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“Go ahead, laugh. But the fact is…..I’m here. Tomorrow you’ll know I wasn’t kidding and you’ll think I was crazy. But I figured it this way: better to be king for a night than schmuck for a lifetime!” – Robert Deniro as Rupert Pupkin in “The King of Comedy”

 

What happened at UFC 203 in Cleveland on Saturday night was pathetic.

 

A joke. A farce. A con.

 

Sure, there was Alistair Overeem getting knocked out by UFC heavyweight champion Stipe Miocic and then claiming to have tapped out the champ without the referee seeing it, only to be shown a fool by the replay footage, not once but twice.

 

And there was Fabricio Werdum, who followed up a dominant win against Travis Browne by throwing a kick at one of Browne’s corner men, damn near starting a brawl in the process.

 

On any other night, these things would have been more than enough to make the UFC look pretty bad.

 

But this wasn’t any other night.

 

You see, that is because Saturday night was the UFC debut of Phil “CM Punk” Brooks.

 

Nevermind that Punk had zero background in the sport and only started seriously training after signing with UFC in December 2014. Nevermind that Punk was so “impressive” in training camp that he had his debut pushed back more than once due to injury. And nevermind that above all else, Punk had never competed in athletics at any serious level, not even as a youth.

 

But hey, he’s a star and as Punk’s former boss might say, stars draw money GOD DAMNIT!

 

So this practical joke disguised as “just a man following his dreams” was foisted on the viewing public because it might add a few thousand buys to the show from casual fans who wanted to see the pro wrestling star in a real fight out of morbid curiosity.

 

And like any big scam, it had several layers.

 

For starters, there was UFC signing Punk in the first place, despite zero evidence that he could fight or even learn to fight. Fighters work their whole lives to make it to the UFC and many of those same fighters had to sit backstage and pretend to be supportive of a guy who was reportedly paid a whopping $500,000 for a professional fight despite the fact that – to use his trainer’s own words – the highest level he ever reached in training was occasionally tapping out a blue belt, the second lowest level you can achieve in Brazilian Jiu-Jitsu.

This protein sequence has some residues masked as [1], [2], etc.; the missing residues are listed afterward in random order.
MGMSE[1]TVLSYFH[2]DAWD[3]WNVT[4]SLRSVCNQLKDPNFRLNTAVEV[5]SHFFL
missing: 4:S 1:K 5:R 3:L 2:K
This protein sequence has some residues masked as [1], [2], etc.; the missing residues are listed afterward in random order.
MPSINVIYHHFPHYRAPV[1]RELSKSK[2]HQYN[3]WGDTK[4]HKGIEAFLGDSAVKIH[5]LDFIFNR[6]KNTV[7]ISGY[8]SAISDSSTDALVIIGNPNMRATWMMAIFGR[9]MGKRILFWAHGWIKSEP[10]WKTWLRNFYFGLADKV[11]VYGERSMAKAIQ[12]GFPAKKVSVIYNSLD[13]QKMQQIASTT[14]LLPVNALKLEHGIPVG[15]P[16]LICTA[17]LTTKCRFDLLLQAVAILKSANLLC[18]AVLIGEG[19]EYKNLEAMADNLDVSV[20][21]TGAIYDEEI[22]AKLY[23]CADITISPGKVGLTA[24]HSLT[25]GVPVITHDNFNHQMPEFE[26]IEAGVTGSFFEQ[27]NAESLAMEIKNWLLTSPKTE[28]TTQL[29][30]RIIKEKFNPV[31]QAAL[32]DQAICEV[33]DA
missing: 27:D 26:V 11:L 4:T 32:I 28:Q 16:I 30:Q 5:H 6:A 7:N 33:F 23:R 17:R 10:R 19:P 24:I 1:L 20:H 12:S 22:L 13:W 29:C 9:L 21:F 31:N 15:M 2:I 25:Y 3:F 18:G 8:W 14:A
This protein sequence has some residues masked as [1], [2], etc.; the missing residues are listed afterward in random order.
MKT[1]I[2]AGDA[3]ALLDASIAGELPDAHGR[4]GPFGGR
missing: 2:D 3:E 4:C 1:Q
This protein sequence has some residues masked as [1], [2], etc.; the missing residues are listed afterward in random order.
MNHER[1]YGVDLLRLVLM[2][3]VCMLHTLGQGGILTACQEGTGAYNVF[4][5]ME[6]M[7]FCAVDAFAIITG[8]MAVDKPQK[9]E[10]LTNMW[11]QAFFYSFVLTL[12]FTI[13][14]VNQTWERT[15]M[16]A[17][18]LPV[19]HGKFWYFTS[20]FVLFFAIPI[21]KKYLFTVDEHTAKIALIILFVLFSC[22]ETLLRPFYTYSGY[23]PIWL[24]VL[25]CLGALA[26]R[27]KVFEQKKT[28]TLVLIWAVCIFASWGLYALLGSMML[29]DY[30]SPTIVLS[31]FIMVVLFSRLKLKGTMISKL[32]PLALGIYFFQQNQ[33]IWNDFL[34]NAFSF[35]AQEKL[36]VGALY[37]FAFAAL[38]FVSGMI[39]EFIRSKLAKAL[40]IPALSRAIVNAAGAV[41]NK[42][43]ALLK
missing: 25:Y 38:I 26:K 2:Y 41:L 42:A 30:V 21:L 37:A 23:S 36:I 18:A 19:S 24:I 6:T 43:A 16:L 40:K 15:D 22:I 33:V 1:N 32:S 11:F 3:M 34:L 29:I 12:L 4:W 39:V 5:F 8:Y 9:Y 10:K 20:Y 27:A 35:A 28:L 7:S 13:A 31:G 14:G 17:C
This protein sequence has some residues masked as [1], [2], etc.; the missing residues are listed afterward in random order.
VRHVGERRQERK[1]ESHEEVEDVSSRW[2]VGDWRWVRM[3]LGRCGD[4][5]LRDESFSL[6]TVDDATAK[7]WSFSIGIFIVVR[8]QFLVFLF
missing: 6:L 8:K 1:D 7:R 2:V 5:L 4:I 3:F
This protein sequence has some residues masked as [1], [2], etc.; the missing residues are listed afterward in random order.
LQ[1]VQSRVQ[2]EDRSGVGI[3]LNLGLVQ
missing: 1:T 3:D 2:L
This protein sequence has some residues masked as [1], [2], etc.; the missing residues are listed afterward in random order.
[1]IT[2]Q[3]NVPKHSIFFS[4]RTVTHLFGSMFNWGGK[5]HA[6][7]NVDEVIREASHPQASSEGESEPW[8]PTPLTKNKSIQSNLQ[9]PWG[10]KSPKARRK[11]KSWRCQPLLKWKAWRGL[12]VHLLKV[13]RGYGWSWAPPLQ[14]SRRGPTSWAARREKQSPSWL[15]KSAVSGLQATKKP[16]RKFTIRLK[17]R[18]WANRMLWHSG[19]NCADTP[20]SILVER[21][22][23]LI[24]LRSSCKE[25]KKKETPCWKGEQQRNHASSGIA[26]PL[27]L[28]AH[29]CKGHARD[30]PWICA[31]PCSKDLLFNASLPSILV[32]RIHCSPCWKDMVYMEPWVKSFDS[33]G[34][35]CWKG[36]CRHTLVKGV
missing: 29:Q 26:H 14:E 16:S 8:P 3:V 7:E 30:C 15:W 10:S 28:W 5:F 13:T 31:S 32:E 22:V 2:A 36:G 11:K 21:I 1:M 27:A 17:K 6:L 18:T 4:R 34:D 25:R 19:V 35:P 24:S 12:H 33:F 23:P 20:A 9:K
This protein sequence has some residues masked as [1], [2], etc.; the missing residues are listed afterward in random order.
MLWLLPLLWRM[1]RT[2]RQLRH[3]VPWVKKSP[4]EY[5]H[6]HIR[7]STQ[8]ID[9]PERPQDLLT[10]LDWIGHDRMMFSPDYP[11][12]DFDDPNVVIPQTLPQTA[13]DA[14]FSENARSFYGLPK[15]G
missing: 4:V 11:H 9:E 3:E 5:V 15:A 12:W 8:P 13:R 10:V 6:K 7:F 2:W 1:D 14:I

Speaking of Punk’s trainer, let’s talk about him for a second.

 

Duke Roufus was a world class kickboxer in his day and has become one of the best striking coaches in combat sports. He has been in and around fighting his whole life and knows the sport better than almost anybody. Unquestionably, Roufus would have known after watching Punk for 30 seconds that he was a lost cause, but took the former WWE champ in and agreed to train him, anyway.

 

Apparently, much like the thought that went into UFC’s decision to let Punk fight in the first place, Roufus decided that some exposure and quick cash was worth the potential damage to his reputation this whole fiasco might bring.

 

Still, Punk may have wanted to fight, UFC may have signed him to a contract, and Roufus may have agreed to train him, but surely, a guy with no professional fights – or even amateur fights, for that matter – fighting on the main card on PPV for the single biggest MMA promotion in the world would never be approved by the athletic commission in Ohio, right?

 

Wrong.